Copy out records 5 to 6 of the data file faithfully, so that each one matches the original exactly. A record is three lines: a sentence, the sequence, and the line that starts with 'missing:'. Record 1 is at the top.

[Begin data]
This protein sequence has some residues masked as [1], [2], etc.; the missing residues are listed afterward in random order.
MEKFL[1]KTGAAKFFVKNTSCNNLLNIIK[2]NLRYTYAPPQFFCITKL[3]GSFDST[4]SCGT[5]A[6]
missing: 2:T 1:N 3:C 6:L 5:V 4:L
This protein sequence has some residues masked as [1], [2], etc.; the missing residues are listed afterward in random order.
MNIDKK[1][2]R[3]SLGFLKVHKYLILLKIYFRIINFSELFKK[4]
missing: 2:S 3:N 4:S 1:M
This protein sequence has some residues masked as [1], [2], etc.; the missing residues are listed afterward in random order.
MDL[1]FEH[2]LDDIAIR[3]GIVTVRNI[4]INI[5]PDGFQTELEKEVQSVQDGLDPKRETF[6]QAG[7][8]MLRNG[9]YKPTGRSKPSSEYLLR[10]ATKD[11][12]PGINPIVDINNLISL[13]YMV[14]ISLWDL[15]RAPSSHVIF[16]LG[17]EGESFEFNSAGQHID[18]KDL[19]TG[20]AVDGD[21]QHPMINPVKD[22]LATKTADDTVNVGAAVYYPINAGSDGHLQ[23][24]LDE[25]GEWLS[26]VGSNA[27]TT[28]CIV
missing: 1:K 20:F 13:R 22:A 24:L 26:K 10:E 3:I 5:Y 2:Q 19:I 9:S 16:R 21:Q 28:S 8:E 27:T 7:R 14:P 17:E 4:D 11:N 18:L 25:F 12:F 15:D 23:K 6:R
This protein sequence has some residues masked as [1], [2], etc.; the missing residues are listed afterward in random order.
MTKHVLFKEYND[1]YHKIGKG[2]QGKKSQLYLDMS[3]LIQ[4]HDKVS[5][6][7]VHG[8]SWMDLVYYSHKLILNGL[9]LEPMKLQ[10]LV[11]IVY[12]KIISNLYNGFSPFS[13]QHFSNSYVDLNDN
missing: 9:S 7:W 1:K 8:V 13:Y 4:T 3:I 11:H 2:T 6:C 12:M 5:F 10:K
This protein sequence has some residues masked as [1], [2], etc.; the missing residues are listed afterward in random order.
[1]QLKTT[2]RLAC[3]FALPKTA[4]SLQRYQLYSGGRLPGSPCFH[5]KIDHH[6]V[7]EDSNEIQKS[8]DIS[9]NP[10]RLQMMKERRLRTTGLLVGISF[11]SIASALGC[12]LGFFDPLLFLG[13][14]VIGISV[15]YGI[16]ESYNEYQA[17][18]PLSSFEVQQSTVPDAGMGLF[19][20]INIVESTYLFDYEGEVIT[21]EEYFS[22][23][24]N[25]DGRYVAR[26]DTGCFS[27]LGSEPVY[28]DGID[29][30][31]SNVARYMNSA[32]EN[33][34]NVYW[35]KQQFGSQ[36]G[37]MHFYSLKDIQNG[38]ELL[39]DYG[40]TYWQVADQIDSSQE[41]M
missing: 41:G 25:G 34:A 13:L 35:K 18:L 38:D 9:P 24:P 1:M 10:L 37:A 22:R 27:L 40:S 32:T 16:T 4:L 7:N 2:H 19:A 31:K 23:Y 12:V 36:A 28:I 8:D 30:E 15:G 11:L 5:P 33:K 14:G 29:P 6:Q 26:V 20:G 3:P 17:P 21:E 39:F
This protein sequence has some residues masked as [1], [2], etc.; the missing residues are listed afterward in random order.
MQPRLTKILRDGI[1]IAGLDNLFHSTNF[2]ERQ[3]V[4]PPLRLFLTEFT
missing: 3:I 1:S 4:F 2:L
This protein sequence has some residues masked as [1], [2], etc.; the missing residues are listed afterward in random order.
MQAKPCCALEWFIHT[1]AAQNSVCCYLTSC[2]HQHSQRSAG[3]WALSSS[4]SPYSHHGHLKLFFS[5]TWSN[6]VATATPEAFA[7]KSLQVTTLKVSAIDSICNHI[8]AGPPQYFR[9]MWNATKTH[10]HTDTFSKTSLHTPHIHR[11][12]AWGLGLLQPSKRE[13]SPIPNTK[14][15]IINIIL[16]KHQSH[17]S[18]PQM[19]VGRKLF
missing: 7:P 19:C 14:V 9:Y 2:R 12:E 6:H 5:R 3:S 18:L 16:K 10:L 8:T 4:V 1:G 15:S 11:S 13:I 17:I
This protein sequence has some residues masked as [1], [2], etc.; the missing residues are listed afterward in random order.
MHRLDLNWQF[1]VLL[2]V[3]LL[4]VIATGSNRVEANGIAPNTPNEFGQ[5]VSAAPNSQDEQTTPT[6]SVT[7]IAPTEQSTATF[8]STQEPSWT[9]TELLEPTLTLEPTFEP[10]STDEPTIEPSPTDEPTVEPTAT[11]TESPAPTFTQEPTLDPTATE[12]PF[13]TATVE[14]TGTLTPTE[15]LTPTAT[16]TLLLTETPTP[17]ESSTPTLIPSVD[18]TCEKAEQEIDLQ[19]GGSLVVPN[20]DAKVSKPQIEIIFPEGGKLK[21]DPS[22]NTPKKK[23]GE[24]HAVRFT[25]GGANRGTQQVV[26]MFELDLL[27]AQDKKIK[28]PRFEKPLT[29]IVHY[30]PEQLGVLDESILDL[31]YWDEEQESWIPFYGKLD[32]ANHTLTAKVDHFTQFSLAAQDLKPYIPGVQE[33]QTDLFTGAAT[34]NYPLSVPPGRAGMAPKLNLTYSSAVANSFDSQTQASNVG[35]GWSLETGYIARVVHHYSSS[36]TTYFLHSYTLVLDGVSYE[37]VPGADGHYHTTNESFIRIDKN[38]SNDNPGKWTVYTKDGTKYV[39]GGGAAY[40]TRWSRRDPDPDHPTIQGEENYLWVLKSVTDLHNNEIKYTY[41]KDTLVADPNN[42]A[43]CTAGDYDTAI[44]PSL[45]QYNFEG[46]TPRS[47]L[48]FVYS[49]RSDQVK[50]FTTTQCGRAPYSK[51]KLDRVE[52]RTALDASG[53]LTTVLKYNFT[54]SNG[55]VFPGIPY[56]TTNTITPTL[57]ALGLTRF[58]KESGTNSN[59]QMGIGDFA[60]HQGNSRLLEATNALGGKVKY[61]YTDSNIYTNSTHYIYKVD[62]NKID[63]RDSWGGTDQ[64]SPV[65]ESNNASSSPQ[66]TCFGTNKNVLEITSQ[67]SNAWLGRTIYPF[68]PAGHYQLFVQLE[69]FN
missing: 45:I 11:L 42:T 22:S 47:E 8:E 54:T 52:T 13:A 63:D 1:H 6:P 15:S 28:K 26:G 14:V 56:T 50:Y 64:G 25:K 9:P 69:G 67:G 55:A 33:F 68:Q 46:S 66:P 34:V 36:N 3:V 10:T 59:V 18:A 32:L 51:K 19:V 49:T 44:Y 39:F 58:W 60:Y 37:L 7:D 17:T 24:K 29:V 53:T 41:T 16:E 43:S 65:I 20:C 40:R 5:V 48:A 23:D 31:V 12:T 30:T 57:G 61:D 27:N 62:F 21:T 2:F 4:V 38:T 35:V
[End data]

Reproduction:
This protein sequence has some residues masked as [1], [2], etc.; the missing residues are listed afterward in random order.
[1]QLKTT[2]RLAC[3]FALPKTA[4]SLQRYQLYSGGRLPGSPCFH[5]KIDHH[6]V[7]EDSNEIQKS[8]DIS[9]NP[10]RLQMMKERRLRTTGLLVGISF[11]SIASALGC[12]LGFFDPLLFLG[13][14]VIGISV[15]YGI[16]ESYNEYQA[17][18]PLSSFEVQQSTVPDAGMGLF[19][20]INIVESTYLFDYEGEVIT[21]EEYFS[22][23][24]N[25]DGRYVAR[26]DTGCFS[27]LGSEPVY[28]DGID[29][30][31]SNVARYMNSA[32]EN[33][34]NVYW[35]KQQFGSQ[36]G[37]MHFYSLKDIQNG[38]ELL[39]DYG[40]TYWQVADQIDSSQE[41]M
missing: 41:G 25:G 34:A 13:L 35:K 18:L 38:D 9:P 24:P 1:M 10:L 37:A 22:R 27:L 40:S 32:T 16:T 4:L 7:N 2:H 19:A 31:K 23:Y 12:V 36:A 28:I 8:D 30:E 15:G 11:L 5:P 33:K 14:G 29:P 6:Q 26:V 20:G 3:P 17:P 21:E 39:F
This protein sequence has some residues masked as [1], [2], etc.; the missing residues are listed afterward in random order.
MQPRLTKILRDGI[1]IAGLDNLFHSTNF[2]ERQ[3]V[4]PPLRLFLTEFT
missing: 3:I 1:S 4:F 2:L